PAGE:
The Converging Pathologies of Obstructive Sleep Apnea and Atrial Arrhythmias

Sana Riaz, Harneet Bhatti, Parth J Sampat, Amit Dhamoon
Curēus 2020 July 25, 12 (7): e9388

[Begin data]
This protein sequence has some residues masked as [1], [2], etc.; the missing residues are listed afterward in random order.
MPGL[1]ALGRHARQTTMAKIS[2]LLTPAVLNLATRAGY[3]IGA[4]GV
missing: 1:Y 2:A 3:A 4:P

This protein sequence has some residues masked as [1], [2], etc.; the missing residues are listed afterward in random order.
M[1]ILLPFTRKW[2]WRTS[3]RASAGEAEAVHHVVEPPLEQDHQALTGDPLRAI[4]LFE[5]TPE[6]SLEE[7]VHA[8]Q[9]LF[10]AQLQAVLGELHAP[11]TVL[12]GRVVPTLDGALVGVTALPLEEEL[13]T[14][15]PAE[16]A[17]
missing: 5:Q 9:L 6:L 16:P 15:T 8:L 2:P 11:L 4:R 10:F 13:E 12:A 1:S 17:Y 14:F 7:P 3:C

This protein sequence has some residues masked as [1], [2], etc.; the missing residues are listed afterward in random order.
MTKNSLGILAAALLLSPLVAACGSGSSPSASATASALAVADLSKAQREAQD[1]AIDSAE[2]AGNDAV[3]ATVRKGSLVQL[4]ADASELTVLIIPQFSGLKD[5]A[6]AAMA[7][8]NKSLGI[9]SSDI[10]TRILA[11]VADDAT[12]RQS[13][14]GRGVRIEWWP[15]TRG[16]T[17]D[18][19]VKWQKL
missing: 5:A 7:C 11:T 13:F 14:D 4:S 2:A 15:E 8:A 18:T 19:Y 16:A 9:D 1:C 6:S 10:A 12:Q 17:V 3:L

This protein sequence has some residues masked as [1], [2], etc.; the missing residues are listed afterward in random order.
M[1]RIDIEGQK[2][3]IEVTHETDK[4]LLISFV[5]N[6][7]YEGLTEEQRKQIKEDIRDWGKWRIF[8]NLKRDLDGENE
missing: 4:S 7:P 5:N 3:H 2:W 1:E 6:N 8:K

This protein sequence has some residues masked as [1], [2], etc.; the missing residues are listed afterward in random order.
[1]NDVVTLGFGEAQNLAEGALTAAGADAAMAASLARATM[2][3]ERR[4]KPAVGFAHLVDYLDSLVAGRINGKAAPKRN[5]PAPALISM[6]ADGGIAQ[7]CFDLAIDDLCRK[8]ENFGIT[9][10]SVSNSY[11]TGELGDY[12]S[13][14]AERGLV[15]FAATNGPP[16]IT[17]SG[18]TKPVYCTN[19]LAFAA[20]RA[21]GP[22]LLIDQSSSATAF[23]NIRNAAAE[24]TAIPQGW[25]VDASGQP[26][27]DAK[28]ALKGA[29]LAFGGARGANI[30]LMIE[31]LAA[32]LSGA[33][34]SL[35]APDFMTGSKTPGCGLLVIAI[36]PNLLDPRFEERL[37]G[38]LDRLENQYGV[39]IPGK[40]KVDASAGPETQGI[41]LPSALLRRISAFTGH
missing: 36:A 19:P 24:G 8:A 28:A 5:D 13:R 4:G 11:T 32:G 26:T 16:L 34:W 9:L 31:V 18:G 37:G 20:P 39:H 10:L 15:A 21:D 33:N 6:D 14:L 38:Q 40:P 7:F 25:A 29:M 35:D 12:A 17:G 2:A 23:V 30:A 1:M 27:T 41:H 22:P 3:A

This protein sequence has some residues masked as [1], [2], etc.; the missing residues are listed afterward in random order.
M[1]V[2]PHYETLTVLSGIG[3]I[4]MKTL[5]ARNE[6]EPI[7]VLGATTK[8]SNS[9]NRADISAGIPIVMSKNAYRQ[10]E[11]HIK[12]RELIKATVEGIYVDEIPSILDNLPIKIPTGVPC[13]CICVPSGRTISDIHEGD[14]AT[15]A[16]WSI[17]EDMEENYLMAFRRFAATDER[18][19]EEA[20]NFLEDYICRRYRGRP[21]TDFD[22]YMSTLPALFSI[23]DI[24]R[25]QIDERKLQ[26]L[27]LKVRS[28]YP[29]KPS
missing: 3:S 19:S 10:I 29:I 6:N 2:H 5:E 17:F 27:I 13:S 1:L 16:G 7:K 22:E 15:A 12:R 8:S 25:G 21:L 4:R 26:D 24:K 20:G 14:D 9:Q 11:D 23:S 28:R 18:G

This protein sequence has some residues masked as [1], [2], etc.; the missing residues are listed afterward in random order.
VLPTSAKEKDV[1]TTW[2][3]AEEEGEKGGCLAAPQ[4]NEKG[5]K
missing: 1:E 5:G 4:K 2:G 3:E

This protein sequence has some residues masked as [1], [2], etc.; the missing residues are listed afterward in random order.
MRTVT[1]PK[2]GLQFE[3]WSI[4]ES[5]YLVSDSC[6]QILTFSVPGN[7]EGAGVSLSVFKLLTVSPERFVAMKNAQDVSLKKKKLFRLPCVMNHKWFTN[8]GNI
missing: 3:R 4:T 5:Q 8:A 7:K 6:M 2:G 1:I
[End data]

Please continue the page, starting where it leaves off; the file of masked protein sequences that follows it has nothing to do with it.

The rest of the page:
Obstructive sleep apnea (OSA) is highly prevalent in the United States (US). Along with epidemic rates of obesity, the rate of OSA cases is also on the rise. OSA is associated with multiple chronic health conditions, including hypertension, diabetes, stroke, myocardial ischemia, and heart rhythm disturbances. OSA is commonly treated with continuous positive airway pressure (CPAP) therapy. Several reports indicate that effective treatment of OSA can reduce the risk of cardiovascular diseases, including cardiac arrhythmias, especially atrial fibrillation (AF). CPAP therapy helps to maintain sinus rhythm after interventions such as electrical cardioversion and catheter ablation in patients with AF. However, more data is required to establish a relationship between OSA and other atrial arrhythmias as well to evaluate the effect of CPAP. This review will compile the latest evidence on the pathophysiology, management, and treatment of atrial arrhythmias associated with OSA.

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